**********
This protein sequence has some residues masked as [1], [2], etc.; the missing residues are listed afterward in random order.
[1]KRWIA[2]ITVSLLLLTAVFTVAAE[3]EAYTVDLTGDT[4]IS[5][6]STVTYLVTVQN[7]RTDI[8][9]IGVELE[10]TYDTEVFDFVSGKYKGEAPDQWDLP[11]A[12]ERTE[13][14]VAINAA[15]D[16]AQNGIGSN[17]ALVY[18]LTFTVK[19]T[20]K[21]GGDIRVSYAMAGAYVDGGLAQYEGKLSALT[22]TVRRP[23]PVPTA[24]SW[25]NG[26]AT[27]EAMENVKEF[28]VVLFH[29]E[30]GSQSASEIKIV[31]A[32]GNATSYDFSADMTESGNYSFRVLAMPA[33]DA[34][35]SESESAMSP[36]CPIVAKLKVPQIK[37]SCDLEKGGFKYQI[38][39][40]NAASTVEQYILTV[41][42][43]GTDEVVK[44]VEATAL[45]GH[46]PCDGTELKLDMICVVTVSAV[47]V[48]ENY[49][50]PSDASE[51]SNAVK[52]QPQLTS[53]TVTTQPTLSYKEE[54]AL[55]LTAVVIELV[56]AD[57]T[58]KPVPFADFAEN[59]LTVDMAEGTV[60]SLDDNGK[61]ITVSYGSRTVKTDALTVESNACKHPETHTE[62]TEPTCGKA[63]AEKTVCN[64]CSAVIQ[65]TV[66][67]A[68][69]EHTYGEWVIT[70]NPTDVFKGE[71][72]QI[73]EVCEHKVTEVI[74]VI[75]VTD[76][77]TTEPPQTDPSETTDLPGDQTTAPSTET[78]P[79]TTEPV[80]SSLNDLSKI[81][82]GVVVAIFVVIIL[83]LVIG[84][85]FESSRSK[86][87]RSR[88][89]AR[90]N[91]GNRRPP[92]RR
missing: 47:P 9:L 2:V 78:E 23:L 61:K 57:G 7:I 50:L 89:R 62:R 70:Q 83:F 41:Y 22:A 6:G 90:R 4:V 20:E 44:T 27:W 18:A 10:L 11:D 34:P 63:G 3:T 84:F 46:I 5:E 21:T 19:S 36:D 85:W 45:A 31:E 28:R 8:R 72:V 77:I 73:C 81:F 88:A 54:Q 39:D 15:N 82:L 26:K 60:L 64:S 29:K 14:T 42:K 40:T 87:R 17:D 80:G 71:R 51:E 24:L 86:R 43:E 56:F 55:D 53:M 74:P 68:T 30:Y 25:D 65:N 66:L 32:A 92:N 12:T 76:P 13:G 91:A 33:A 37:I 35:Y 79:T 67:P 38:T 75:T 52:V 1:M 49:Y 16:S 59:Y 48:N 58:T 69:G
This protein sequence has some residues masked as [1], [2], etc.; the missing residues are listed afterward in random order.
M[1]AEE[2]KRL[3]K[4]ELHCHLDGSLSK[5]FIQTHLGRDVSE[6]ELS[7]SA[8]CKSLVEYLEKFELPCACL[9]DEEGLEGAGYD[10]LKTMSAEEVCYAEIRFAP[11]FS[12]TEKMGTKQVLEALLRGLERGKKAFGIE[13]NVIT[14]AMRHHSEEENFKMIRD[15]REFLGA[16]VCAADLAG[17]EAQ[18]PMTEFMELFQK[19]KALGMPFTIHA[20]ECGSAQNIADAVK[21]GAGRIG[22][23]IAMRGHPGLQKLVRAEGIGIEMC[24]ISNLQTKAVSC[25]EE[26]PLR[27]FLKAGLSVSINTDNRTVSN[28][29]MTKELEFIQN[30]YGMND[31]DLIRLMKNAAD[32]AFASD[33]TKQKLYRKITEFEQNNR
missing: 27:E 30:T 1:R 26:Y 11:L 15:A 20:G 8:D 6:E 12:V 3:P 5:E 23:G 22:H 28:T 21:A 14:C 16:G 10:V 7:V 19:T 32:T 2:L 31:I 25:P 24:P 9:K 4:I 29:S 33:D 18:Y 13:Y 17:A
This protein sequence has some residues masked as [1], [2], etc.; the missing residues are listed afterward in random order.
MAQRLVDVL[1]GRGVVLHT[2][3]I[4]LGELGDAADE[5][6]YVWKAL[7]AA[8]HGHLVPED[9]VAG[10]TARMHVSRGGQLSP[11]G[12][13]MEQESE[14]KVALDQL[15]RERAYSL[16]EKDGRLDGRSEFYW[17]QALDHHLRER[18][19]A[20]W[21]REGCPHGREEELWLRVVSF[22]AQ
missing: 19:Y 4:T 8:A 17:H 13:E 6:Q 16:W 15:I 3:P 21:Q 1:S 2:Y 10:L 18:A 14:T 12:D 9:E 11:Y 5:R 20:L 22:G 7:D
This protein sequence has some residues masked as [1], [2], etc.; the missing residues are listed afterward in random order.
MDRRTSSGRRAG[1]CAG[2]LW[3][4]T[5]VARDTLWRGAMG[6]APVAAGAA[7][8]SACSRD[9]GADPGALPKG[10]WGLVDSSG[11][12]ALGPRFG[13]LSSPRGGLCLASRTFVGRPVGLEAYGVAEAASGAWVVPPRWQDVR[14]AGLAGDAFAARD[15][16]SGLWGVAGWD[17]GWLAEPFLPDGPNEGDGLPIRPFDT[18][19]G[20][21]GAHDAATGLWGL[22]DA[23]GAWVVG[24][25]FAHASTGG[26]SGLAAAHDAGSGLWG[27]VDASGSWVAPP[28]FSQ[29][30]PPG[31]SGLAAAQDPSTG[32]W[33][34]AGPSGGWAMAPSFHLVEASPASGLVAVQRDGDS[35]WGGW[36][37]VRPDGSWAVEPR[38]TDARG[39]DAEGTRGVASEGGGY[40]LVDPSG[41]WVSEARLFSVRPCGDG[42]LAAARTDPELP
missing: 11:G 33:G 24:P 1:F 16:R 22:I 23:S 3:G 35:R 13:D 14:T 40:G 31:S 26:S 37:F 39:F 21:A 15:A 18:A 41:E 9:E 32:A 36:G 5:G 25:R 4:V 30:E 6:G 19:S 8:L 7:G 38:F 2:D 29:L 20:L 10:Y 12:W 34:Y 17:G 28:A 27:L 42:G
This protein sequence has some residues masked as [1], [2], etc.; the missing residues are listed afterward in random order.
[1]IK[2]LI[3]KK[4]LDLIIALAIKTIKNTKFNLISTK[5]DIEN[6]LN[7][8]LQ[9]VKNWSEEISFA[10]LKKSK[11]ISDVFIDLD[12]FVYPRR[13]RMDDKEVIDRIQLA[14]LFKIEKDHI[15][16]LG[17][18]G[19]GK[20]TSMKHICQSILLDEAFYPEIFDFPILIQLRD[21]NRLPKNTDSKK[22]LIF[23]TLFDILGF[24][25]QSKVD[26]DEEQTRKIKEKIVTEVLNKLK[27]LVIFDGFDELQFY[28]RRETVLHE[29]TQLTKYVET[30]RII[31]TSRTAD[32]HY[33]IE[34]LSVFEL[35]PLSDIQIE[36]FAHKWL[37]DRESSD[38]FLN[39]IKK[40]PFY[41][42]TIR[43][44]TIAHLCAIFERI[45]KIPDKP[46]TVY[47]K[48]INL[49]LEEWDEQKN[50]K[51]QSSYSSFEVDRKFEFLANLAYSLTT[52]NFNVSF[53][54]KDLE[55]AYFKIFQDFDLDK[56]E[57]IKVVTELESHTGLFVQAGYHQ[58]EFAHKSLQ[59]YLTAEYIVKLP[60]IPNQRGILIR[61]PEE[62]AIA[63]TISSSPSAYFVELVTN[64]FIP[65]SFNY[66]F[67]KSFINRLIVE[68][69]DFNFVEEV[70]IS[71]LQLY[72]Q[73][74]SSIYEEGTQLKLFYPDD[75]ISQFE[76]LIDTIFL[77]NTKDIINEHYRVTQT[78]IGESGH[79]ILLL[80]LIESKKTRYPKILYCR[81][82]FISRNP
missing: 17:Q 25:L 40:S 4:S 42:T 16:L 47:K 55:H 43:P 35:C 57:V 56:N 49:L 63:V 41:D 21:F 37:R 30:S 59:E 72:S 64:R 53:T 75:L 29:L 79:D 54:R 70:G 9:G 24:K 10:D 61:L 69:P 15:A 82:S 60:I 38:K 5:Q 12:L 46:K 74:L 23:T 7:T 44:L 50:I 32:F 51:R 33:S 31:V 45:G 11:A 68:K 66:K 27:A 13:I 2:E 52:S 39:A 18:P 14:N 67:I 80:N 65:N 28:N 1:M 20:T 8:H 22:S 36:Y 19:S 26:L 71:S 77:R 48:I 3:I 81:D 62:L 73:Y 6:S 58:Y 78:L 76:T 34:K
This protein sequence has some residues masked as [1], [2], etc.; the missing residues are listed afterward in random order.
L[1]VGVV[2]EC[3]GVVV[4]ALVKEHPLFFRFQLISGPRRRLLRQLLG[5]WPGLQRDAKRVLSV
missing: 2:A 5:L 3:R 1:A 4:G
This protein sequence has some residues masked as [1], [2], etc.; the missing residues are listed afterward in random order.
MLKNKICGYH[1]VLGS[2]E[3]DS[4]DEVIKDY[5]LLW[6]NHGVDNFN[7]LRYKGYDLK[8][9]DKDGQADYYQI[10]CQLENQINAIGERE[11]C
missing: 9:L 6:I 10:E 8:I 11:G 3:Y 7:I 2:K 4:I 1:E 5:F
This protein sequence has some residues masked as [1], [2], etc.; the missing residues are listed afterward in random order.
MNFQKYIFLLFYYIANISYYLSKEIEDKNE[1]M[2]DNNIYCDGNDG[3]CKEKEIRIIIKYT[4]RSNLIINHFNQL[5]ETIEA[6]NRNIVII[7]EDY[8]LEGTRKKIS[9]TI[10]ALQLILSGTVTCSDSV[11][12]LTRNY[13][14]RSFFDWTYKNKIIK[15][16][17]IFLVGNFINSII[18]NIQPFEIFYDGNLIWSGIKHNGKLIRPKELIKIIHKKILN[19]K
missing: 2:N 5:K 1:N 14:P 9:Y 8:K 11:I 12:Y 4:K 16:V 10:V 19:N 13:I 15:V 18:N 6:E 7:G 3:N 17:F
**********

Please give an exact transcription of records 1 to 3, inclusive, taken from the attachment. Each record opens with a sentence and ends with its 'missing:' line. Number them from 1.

This protein sequence has some residues masked as [1], [2], etc.; the missing residues are listed afterward in random order.
[1]KRWIA[2]ITVSLLLLTAVFTVAAE[3]EAYTVDLTGDT[4]IS[5][6]STVTYLVTVQN[7]RTDI[8][9]IGVELE[10]TYDTEVFDFVSGKYKGEAPDQWDLP[11]A[12]ERTE[13][14]VAINAA[15]D[16]AQNGIGSN[17]ALVY[18]LTFTVK[19]T[20]K[21]GGDIRVSYAMAGAYVDGGLAQYEGKLSALT[22]TVRRP[23]PVPTA[24]SW[25]NG[26]AT[27]EAMENVKEF[28]VVLFH[29]E[30]GSQSASEIKIV[31]A[32]GNATSYDFSADMTESGNYSFRVLAMPA[33]DA[34][35]SESESAMSP[36]CPIVAKLKVPQIK[37]SCDLEKGGFKYQI[38][39][40]NAASTVEQYILTV[41][42][43]GTDEVVK[44]VEATAL[45]GH[46]PCDGTELKLDMICVVTVSAV[47]V[48]ENY[49][50]PSDASE[51]SNAVK[52]QPQLTS[53]TVTTQPTLSYKEE[54]AL[55]LTAVVIELV[56]AD[57]T[58]KPVPFADFAEN[59]LTVDMAEGTV[60]SLDDNGK[61]ITVSYGSRTVKTDALTVESNACKHPETHTE[62]TEPTCGKA[63]AEKTVCN[64]CSAVIQ[65]TV[66][67]A[68][69]EHTYGEWVIT[70]NPTDVFKGE[71][72]QI[73]EVCEHKVTEVI[74]VI[75]VTD[76][77]TTEPPQTDPSETTDLPGDQTTAPSTET[78]P[79]TTEPV[80]SSLNDLSKI[81][82]GVVVAIFVVIIL[83]LVIG[84][85]FESSRSK[86][87]RSR[88][89]AR[90]N[91]GNRRPP[92]RR
missing: 47:P 9:L 2:V 78:E 23:L 61:K 57:G 7:I 50:L 89:R 62:R 70:Q 83:F 41:Y 22:A 6:G 90:R 4:V 20:E 44:T 27:W 18:A 10:L 11:D 34:P 63:G 3:T 84:F 46:I 5:E 21:T 19:S 36:D 85:W 45:A 31:E 28:R 8:R 72:V 77:I 73:C 81:F 88:A 54:Q 39:D 15:N 82:L 26:K 60:L 64:S 29:K 14:T 42:K 40:T 87:R 17:D 80:G 71:R 51:E 24:L 86:R 43:E 56:F 55:D 53:M 74:P 68:T 30:Y 25:D 65:N 66:L 32:A 92:N 12:T 76:P 13:G 91:A 33:A 37:I 35:Y 79:T 67:P 38:T 75:T 52:V 1:M 49:Y 16:S 59:Y 48:N 58:T 69:G
This protein sequence has some residues masked as [1], [2], etc.; the missing residues are listed afterward in random order.
M[1]AEE[2]KRL[3]K[4]ELHCHLDGSLSK[5]FIQTHLGRDVSE[6]ELS[7]SA[8]CKSLVEYLEKFELPCACL[9]DEEGLEGAGYD[10]LKTMSAEEVCYAEIRFAP[11]FS[12]TEKMGTKQVLEALLRGLERGKKAFGIE[13]NVIT[14]AMRHHSEEENFKMIRD[15]REFLGA[16]VCAADLAG[17]EAQ[18]PMTEFMELFQK[19]KALGMPFTIHA[20]ECGSAQNIADAVK[21]GAGRIG[22][23]IAMRGHPGLQKLVRAEGIGIEMC[24]ISNLQTKAVSC[25]EE[26]PLR[27]FLKAGLSVSINTDNRTVSN[28][29]MTKELEFIQN[30]YGMND[31]DLIRLMKNAAD[32]AFASD[33]TKQKLYRKITEFEQNNR
missing: 27:E 30:T 1:R 26:Y 11:L 15:A 20:G 8:D 6:E 12:V 3:P 5:E 23:G 22:H 28:T 21:A 14:C 16:G 10:V 7:V 19:T 32:T 2:L 31:I 25:P 24:P 9:K 4:I 29:S 33:D 18:Y 13:Y 17:A
This protein sequence has some residues masked as [1], [2], etc.; the missing residues are listed afterward in random order.
MAQRLVDVL[1]GRGVVLHT[2][3]I[4]LGELGDAADE[5][6]YVWKAL[7]AA[8]HGHLVPED[9]VAG[10]TARMHVSRGGQLSP[11]G[12][13]MEQESE[14]KVALDQL[15]RERAYSL[16]EKDGRLDGRSEFYW[17]QALDHHLRER[18][19]A[20]W[21]REGCPHGREEELWLRVVSF[22]AQ
missing: 19:Y 4:T 8:A 17:H 13:E 6:Q 16:W 15:I 3:P 21:Q 1:S 2:Y 10:L 18:A 14:T 12:D 9:E 11:Y 5:R 20:L 22:G 7:D